Can Dogs Taste Spicy Flavors?

Spicy foods are best shared between human companions only.

Dog licking the plates

If you’re a spicy food lover, you may be wondering if your pup would enjoy a bite of your favorite hot dish. When it comes to spicy food, dogs may experience a more limited taste and sensation of spicy ingredients, however, it is not a good idea to share many of these foods with them.  

Can Dogs Taste Spicy Food and Flavors?

The short answer is yes, but they may not be as sensitive to or appreciate spice and flavors as much as people would. Dogs may experience the sensation of heat and burning after eating something spicy like we—or at least some of us—do. In particular, these sensations are the response to a compound called capsaicin found in chili peppers, the active ingredient in most spicy foods. 

The taste buds detect 5 basic flavors; salty, sweet, sour, bitter, and umami. Different animals and humans have varying compositions of these taste bud receptors, which explains why some animals are more or less sensitive to flavors like sweet or bitter. Dogs in particular have many fewer taste buds than humans, about 1,700 for dogs compared to 9,000 for humans. As a result, dogs are less sensitive to certain flavors in their foods. However, since spice is processed differently, they can be highly sensitive to the sensations of heat and burning created by spicy foods.

Can Dogs Eat Spicy Foods?

Although we know that dogs can experience spicy flavors, whether or not they should indulge is a different question. In most cases, the answer is no. For starters, most dogs will not enjoy this feeling. 

Even though some people love that tongue-burning, eye-tearing, mouth-watering experience that comes with biting into a ghost pepper, it would likely be distressing to a dog to feel that kind of burning and heat. In some cases, there could also be additional health problems that follow from eating spicy foods. Additionally, many dogs are smaller than their human counterparts and have a different metabolism, so keep in mind that what might look like a small amount to you may be quite sizable to them, especially for toy and small breed dogs. Avoiding spicy foods to your dog is the safest plan.

Why Is Spicy Food Bad for Dogs?

Spicy foods should be avoided for a number of reasons. 

  1. It's painful: For most dogs this is an unpleasant sensation, and it can be painful to them to feel that kind of heat and burning after eating. This can lead to food aversions where a dog will not want to eat if they associate that painful sensation with certain foods or certain feeding situations, even if the food is not spicy the next time. This may cause a reluctance to eat and, in extreme cases, can result in a poor appetite and weight loss.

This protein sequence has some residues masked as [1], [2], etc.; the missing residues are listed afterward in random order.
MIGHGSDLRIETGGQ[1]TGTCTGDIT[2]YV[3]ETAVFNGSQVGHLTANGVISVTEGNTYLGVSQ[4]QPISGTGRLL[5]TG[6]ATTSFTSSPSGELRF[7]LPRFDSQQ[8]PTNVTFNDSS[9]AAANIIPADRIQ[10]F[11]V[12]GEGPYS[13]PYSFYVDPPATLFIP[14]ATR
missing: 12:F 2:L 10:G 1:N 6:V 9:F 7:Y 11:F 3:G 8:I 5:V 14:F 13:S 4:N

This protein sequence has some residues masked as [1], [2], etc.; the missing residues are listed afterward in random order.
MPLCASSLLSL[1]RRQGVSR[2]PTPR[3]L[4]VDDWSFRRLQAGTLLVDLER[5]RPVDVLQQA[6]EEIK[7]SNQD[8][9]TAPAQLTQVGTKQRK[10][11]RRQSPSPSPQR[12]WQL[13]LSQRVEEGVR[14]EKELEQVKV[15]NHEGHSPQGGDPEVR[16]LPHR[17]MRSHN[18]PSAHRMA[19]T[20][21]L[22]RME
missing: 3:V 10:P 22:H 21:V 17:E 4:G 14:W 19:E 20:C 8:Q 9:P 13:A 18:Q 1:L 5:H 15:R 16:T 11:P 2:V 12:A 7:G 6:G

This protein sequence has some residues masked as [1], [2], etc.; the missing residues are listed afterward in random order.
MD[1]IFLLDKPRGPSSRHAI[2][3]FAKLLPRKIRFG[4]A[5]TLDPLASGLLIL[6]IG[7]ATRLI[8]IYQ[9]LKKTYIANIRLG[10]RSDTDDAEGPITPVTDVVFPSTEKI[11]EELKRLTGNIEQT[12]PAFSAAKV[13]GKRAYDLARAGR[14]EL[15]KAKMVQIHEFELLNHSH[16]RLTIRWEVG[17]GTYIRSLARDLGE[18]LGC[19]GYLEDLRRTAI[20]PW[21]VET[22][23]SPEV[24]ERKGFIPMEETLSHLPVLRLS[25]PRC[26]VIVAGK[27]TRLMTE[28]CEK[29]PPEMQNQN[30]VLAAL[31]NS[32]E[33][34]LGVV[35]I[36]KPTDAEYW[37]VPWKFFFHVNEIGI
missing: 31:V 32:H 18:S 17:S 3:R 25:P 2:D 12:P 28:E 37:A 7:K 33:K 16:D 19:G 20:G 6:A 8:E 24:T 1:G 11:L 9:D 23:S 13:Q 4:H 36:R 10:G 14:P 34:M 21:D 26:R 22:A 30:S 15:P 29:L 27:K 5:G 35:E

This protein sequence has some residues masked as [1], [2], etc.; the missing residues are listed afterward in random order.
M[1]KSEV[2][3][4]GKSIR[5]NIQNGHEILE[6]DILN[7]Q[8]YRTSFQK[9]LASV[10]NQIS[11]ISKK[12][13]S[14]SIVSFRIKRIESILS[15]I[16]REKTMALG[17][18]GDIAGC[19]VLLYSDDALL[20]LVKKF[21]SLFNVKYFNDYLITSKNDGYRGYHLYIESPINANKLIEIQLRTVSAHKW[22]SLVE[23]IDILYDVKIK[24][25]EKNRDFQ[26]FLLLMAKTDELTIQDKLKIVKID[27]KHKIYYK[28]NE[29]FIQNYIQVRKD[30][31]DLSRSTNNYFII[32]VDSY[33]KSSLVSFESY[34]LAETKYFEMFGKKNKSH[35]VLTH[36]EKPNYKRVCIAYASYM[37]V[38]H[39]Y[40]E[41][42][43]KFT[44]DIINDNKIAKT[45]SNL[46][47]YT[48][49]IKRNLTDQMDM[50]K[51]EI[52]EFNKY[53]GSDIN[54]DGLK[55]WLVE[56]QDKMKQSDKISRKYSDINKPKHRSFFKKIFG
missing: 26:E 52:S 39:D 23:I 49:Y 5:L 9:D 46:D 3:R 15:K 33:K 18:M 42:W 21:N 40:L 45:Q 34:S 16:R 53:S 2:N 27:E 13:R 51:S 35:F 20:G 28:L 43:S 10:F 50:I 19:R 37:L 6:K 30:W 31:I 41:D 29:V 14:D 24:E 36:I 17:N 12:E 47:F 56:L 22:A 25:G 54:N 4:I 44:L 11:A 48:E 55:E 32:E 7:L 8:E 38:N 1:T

2. It can cause GI upset: While small amounts of capsaicin are considered non-toxic to dogs, ingesting enough of it can cause belly pain, vomiting, and/or painful diarrhea
  3. Exposure to potentially harmful ingredients: Keep in mind that there are many other human foods that are harmful to dogs, so feeding spicy dishes with many ingredients may put your dog at risk for other toxin exposures.  

What Should You Do If Your Dog Eats Something Spicy?

If your dog took a small bite or lick of a spicy pepper, it may be uncomfortable but is unlikely to cause serious harm. While many human remedies for spicy food call for dairy products like milk to cool the burn, dogs should not eat large amounts of dairy as this can cause tummy troubles like diarrhea. A small spoonful of low-fat yogurt may do the trick if you have some on hand but in most cases, the burning sensation will subside within a few minutes and your dog will be just fine.

Warning

If your pup ingested a very large quantity of spicy food, or ate something that you think may contain other toxic ingredients, contact your veterinarian right away.

If you think your dog ate something toxic, it may also be helpful to call one of the animal poison control hotlines, such as the ASPCA Poison Control Hotline, to find out what signs to expect given the type and quantity of toxins your dog ate. The more information you can provide, the better they can guide you as to what to expect and the best course of treatment. There are some medications that may help with the discomfort of eating a lot of spicy food and some dogs might also need supportive treatment for vomiting, diarrhea, or other side effects they are experiencing. 

Article Sources
The Spruce Pets uses only high-quality sources, including peer-reviewed studies, to support the facts within our articles. Read our editorial process to learn more about how we fact-check and keep our content accurate, reliable, and trustworthy.
  1. Spence, C. Gastrophysics for pets: Tackling the growing problem of overweight/obese dogsApplied Animal Behavior Science, vol. 256, November 2022., doi:10.1016/j.applanim.2022.105765